The fall of people power

PUBLISHED : Thursday, 24 February, 2005, 12:00am
UPDATED : Thursday, 24 February, 2005, 12:00am

This week, the country marks the 19th anniversary of the peaceful 'people power' uprising which freed us from the dictatorship of Ferdinand Marcos. Oops, wait a minute, I have just remembered that Imelda Marcos is suing people who call her dead former husband a 'dictator'. So, let me clarify that we are celebrating a revolt against a cruel, deranged power-hungry and immoral president who I am not necessarily calling a dictator.


Over the years, the observance of this national holiday has become increasingly lacklustre. One way you can tell is that at 'Edsa Day' rites, the police and journalists have been steadily outnumbering the crowd of celebrants. Pretty soon, they will have to drop 'people' from 'people power'.


But if you are one of the five or six Filipinos who still sincerely wants to join the festivities, it is easy to find them. Just follow the nearest horde of angry demonstrators, dodge the military barricades and water cannon, then slip into the celebration site itself, where you will see some of the nation's prominent leaders. If, that is, you stand on tiptoe to peer over the phalanx of riot police surrounding the stage. It is clear the spirit of Edsa has run out of steam. The government has been doing what it can to shore up attendance - for instance, government employees have been ordered to attend the rites. This way, when the president gives a speech, she will see only the beaming faces of people who know they are being paid for time off.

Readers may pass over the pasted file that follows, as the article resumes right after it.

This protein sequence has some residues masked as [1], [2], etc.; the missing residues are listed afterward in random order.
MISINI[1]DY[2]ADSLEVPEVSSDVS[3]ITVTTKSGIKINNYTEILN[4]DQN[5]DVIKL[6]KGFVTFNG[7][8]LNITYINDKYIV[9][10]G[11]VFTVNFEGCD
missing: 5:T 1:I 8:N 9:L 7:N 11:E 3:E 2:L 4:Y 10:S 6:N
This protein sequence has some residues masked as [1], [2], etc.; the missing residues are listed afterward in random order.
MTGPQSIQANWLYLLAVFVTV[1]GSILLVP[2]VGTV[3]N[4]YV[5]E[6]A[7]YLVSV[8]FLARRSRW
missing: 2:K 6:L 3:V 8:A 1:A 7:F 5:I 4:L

I think we should do something before 'people power' week becomes just another boring, pointless ceremony - like presidential inaugurations. Why not have a meaningful re-creation of those great events? Round up the Marcoses to attend. Then we could overthrow them again.


Of course, it would probably be hard to drive them out of the country, considering that they happen to be governors, congressmen, and the like. But perhaps we could call them up to the stage where they could be given a symbolic nudge.


Imelda Marcos should not be hard to find. She is usually at some expensive fashion product launch. Even Ferdinand Marcos' body is still above ground, cooling nicely in a refrigerated display case. It could be dragged along and honoured with a proper display of candles and powerful searchlights.


The president could then deliver a stirring speech recalling the heroism of 1986 and sternly reminding the Marcoses how decisively they have been punished for their crimes. Then, afterwards, she could have a private word with them to borrow a couple of billion from their stash in Switzerland.